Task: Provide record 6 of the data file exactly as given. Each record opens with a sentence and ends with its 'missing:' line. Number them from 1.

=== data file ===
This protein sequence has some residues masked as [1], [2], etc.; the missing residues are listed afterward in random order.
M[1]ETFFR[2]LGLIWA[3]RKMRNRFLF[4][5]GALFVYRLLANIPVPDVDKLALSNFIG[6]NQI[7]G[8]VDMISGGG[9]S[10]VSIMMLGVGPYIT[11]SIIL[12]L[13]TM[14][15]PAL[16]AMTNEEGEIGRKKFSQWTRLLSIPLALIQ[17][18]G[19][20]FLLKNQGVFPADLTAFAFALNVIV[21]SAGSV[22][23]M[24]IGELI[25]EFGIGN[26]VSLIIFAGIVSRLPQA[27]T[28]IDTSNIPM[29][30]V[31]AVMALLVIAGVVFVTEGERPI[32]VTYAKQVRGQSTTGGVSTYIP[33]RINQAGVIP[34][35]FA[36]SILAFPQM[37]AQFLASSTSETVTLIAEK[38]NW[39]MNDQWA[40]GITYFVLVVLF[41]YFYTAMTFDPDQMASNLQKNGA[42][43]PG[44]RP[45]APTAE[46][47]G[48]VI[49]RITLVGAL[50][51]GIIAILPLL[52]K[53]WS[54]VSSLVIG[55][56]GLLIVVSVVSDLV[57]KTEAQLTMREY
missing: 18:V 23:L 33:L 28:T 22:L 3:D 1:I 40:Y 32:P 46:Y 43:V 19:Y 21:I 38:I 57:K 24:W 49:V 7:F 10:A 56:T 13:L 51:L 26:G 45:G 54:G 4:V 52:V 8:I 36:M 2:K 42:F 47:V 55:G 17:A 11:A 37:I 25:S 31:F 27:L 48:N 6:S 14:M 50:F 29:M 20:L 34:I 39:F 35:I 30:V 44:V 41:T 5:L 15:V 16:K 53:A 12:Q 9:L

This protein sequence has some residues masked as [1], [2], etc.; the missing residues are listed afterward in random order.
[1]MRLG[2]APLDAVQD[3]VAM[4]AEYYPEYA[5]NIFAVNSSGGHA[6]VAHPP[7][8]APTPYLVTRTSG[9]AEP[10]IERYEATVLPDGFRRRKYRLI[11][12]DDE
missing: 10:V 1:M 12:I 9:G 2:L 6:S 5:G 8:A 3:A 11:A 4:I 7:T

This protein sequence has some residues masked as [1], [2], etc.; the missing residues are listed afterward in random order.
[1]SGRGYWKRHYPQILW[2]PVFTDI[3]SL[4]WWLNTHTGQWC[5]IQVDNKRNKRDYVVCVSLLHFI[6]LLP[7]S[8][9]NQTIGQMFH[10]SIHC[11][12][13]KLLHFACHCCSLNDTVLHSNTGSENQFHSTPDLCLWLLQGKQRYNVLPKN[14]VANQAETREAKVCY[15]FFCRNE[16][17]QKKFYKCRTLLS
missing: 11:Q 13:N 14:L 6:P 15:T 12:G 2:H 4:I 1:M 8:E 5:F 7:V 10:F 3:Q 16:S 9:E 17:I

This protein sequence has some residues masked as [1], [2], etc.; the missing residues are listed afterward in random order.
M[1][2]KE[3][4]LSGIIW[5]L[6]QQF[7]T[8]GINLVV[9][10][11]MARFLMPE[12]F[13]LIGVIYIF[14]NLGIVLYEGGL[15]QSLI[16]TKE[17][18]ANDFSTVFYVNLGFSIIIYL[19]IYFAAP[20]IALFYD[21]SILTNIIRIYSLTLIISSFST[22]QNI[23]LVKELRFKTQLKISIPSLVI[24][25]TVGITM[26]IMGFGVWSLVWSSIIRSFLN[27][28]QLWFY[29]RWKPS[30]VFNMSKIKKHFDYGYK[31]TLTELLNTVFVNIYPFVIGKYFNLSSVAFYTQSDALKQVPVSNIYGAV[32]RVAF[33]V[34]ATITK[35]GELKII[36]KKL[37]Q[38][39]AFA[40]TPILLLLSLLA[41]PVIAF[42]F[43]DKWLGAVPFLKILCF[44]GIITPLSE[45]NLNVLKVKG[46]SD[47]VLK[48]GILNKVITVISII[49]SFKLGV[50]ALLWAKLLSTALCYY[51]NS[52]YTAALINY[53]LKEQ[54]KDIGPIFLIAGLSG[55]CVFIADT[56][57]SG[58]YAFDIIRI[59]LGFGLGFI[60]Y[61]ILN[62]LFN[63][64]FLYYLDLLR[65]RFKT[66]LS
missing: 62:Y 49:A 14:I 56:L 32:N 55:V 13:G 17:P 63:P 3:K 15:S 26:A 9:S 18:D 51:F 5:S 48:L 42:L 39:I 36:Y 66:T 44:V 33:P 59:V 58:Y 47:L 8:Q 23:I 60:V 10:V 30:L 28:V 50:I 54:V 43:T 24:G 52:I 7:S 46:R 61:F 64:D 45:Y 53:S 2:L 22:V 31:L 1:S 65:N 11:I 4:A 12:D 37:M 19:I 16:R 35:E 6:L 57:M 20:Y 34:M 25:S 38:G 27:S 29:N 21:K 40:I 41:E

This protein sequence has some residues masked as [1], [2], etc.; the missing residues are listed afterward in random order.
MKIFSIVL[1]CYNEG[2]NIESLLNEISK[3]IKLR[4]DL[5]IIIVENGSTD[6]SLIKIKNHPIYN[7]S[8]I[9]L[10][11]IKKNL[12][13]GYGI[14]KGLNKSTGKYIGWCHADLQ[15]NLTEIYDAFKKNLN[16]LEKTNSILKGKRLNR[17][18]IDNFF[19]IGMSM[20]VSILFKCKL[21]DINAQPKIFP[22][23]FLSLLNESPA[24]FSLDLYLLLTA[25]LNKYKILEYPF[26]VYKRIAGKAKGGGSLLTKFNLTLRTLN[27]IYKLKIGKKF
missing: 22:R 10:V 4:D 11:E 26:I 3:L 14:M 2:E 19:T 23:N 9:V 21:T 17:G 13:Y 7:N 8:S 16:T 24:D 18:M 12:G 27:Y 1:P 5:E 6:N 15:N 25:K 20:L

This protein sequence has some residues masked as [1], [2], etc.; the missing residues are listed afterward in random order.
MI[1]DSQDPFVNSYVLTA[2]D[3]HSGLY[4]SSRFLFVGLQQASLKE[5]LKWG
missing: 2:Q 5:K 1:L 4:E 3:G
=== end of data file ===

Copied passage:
This protein sequence has some residues masked as [1], [2], etc.; the missing residues are listed afterward in random order.
MI[1]DSQDPFVNSYVLTA[2]D[3]HSGLY[4]SSRFLFVGLQQASLKE[5]LKWG
missing: 2:Q 5:K 1:L 4:E 3:G